The Rule of One gave off a Hunger Games rebellion vibe meets twin siblings.
In the near-future United States, a one-child policy is ruthlessly enforced. Everyone follows the Rule of One. But Ava Goodwin, daughter of the head of the Texas Family Planning Division, has a secret—one her mother died to keep and her father has helped to hide for her entire life.
She has an identical twin sister, Mira.
For eighteen years Ava and Mira have lived as one, trading places day after day, maintaining an interchangeable existence down to the most telling detail. But when their charade is exposed, their worst nightmare begins. Now they must leave behind the father they love and fight for their lives.
Branded as traitors, hunted as fugitives, and pushed to discover just how far they’ll go in order to stay alive, Ava and Mira rush headlong into a terrifying unknown.
(Disclaimer: I received this free book from Netgalley. This has not impacted my review which is unbiased and honest.)
What mainly stood out to me in The Rule of One is the twin sister relationship between Ava and Mira. The book is told in their alternating perspectives. While at the beginning it was difficult for me to tell them apart, what I appreciated is how their own internal differences are brought out as the book develops. As they realize they don’t have to pretend to be the same, their point of view chapters become more individualized, as they change into their own people.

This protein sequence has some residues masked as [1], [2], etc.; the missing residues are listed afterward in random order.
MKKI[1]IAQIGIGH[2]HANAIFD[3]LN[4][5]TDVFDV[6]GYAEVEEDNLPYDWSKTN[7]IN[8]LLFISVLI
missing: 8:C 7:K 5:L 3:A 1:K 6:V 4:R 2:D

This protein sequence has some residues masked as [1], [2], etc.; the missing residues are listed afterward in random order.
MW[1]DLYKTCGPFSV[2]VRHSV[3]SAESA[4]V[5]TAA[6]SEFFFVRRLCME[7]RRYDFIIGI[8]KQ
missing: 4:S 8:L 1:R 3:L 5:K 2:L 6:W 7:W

Ava and Mira have always been drilled into being the same. Sharing their experiences so they can masquerade as Ava Goodwin. The Rule of One is set in this futuristic dytopic society where not only are people supposed to only have one child, there is severe climate change. The resources of the world are scarce and the government has turned oppressive. Ava and Mira’s very existence not only goes against every law in their world, but are a symbol of resistance against the current government.
Ava and Mira
As The Rule of One developed, it is easier to tell the differences between these twins. They are bound together in this co-existence, this never ending loop. But when you spend your life living for someone else, this newfound freedom can be challenging. Who are you without your twin? Without your safety blanket and free to express different opinions and walk away? This creates an interesting dynamic that you can witness unfold.
I think the last third was my favorite part of the novel. As the twins are more distinct individuals, and the hope of resistance is dangled, I loved where this book leaves you. And it’s fully responsible for giving me The Hunger Games vibe. The idea of a resistance needing a symbol, like a pair of twins, and the sacrifices you have to make. As well as the ways this role demands you to think larger than yourself.
While I enjoyed the world building, I am even more excited for the sequel. Not only because of my love for these more evolved characters, but because I’m sure the sequel will have even more world building, even more rebellion. I wish the rules of the world outside of Texas were more fleshed out, but I’m anticipating even more in the next one.